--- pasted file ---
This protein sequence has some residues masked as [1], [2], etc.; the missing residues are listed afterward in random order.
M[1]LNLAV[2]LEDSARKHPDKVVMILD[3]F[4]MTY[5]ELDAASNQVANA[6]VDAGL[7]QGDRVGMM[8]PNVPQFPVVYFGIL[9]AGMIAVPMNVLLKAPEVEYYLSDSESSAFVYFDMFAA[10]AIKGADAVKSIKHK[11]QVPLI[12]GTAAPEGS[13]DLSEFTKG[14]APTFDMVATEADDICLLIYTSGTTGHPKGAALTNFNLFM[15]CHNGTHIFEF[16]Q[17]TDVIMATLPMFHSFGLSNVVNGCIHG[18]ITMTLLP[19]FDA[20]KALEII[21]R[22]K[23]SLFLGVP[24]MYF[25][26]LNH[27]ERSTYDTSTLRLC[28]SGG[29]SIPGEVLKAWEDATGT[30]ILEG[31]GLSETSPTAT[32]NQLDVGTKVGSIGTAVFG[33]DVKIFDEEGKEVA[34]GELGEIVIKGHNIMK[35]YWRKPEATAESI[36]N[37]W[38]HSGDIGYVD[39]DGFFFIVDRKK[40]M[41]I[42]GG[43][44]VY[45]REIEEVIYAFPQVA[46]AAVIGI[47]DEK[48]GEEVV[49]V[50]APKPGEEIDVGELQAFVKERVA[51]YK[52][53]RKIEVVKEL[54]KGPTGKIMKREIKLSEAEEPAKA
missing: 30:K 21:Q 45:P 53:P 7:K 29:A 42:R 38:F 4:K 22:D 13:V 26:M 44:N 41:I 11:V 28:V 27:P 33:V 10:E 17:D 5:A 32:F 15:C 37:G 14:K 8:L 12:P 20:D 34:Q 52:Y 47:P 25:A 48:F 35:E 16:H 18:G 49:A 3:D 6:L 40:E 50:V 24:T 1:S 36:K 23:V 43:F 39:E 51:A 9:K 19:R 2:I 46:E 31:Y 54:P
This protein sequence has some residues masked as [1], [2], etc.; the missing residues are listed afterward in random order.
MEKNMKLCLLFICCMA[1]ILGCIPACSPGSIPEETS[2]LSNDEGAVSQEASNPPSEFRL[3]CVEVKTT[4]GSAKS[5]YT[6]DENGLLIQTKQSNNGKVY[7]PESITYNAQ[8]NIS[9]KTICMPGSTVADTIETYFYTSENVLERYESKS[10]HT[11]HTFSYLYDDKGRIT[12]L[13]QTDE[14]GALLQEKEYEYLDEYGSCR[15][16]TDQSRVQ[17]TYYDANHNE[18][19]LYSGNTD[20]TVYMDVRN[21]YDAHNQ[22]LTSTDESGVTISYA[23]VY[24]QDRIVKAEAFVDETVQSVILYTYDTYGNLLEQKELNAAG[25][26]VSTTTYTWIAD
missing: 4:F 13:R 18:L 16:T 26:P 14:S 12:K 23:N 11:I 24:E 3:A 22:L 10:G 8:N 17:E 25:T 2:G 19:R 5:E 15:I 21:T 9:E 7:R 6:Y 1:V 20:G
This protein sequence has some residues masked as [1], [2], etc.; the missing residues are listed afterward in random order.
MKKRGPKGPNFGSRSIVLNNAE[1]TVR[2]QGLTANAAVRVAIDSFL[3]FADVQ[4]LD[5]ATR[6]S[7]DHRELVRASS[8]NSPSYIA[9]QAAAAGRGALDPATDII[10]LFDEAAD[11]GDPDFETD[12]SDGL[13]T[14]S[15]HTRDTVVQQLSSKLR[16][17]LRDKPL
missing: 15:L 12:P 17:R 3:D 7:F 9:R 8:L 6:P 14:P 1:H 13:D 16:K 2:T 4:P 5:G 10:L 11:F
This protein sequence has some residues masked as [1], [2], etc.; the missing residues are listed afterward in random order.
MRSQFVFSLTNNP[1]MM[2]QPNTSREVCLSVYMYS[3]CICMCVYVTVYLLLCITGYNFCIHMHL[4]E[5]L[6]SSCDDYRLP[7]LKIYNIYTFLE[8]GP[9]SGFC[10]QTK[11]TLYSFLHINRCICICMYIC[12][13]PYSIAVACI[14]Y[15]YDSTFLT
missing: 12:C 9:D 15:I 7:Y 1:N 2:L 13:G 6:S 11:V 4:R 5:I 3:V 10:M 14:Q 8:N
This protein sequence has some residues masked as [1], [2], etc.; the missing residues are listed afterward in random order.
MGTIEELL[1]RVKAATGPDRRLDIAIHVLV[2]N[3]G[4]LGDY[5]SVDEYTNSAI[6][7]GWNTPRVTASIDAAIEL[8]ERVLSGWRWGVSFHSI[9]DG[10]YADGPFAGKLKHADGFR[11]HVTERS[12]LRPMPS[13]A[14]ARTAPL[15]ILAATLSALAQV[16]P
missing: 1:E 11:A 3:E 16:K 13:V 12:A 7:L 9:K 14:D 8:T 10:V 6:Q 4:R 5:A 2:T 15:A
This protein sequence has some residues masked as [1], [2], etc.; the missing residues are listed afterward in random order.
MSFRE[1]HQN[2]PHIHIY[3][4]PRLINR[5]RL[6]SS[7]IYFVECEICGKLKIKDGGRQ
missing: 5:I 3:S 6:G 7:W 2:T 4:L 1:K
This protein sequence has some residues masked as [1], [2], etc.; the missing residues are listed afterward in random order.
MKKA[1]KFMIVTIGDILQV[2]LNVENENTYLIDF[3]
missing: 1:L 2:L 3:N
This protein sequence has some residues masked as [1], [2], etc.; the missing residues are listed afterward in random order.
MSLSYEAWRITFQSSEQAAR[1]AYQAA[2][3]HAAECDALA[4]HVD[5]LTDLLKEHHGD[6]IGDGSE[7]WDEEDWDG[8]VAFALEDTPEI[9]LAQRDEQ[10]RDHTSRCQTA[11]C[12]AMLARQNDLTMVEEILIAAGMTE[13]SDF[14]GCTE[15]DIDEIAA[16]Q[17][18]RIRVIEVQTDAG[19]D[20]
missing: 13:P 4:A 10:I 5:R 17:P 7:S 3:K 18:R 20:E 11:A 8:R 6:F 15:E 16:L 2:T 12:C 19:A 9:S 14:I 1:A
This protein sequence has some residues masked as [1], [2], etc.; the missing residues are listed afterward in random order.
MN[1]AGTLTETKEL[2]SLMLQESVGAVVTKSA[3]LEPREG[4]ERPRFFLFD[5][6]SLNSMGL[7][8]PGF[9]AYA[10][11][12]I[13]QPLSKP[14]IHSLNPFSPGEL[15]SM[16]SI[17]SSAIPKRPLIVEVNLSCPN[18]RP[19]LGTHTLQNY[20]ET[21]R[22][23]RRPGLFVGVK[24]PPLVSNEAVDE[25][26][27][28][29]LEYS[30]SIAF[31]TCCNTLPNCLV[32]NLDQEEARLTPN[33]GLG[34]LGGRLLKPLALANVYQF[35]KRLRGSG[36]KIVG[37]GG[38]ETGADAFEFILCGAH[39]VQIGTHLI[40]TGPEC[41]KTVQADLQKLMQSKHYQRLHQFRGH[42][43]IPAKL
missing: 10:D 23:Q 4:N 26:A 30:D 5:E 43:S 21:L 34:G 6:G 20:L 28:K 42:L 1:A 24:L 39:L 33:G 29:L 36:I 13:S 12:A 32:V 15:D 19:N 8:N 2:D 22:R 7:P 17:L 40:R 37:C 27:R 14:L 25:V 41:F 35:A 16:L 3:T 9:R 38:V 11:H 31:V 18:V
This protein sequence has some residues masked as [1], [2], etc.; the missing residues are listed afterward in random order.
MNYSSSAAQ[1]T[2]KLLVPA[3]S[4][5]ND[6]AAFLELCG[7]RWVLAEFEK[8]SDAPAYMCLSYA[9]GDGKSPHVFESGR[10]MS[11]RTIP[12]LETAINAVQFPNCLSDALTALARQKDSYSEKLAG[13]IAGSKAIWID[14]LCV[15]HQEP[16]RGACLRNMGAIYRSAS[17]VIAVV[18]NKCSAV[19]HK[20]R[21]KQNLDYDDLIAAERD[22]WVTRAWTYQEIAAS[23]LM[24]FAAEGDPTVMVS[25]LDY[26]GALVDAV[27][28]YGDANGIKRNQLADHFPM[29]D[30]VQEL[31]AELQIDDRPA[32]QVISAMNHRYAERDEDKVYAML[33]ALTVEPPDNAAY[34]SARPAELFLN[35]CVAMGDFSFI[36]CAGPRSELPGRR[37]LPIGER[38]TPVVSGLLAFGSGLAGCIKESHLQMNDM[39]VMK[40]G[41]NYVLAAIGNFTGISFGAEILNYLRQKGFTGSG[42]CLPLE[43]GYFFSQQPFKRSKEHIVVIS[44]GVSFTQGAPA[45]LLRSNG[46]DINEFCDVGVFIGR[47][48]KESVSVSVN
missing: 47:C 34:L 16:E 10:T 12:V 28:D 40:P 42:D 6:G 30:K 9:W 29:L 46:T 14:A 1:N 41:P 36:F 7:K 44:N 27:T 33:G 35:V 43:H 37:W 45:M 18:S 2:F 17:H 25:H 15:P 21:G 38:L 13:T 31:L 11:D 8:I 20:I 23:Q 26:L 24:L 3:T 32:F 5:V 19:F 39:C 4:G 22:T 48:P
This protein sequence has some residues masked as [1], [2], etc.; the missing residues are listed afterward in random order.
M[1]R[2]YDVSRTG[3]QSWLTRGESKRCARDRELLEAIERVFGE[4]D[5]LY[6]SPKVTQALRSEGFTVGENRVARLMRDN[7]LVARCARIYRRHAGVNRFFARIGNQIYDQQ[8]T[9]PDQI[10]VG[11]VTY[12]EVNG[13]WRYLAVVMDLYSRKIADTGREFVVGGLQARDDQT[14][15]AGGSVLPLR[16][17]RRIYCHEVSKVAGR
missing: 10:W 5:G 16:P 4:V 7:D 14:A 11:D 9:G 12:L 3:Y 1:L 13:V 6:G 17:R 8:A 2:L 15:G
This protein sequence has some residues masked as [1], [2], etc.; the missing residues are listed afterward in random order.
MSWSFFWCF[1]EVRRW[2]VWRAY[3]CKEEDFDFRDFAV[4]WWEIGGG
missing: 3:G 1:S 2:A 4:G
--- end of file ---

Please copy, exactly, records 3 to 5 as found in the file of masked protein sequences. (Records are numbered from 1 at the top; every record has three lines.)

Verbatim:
This protein sequence has some residues masked as [1], [2], etc.; the missing residues are listed afterward in random order.
MKKRGPKGPNFGSRSIVLNNAE[1]TVR[2]QGLTANAAVRVAIDSFL[3]FADVQ[4]LD[5]ATR[6]S[7]DHRELVRASS[8]NSPSYIA[9]QAAAAGRGALDPATDII[10]LFDEAAD[11]GDPDFETD[12]SDGL[13]T[14]S[15]HTRDTVVQQLSSKLR[16][17]LRDKPL
missing: 15:L 12:P 17:R 3:D 7:F 9:R 8:L 6:P 14:P 1:H 13:D 16:K 2:T 4:P 5:G 10:L 11:F
This protein sequence has some residues masked as [1], [2], etc.; the missing residues are listed afterward in random order.
MRSQFVFSLTNNP[1]MM[2]QPNTSREVCLSVYMYS[3]CICMCVYVTVYLLLCITGYNFCIHMHL[4]E[5]L[6]SSCDDYRLP[7]LKIYNIYTFLE[8]GP[9]SGFC[10]QTK[11]TLYSFLHINRCICICMYIC[12][13]PYSIAVACI[14]Y[15]YDSTFLT
missing: 12:C 9:D 15:I 7:Y 1:N 2:L 13:G 6:S 11:V 4:R 5:I 3:V 10:M 14:Q 8:N
This protein sequence has some residues masked as [1], [2], etc.; the missing residues are listed afterward in random order.
MGTIEELL[1]RVKAATGPDRRLDIAIHVLV[2]N[3]G[4]LGDY[5]SVDEYTNSAI[6][7]GWNTPRVTASIDAAIEL[8]ERVLSGWRWGVSFHSI[9]DG[10]YADGPFAGKLKHADGFR[11]HVTERS[12]LRPMPS[13]A[14]ARTAPL[15]ILAATLSALAQV[16]P
missing: 1:E 11:A 3:E 16:K 13:V 12:A 7:L 9:K 14:D 8:T 10:V 6:Q 4:R 5:A 2:T 15:A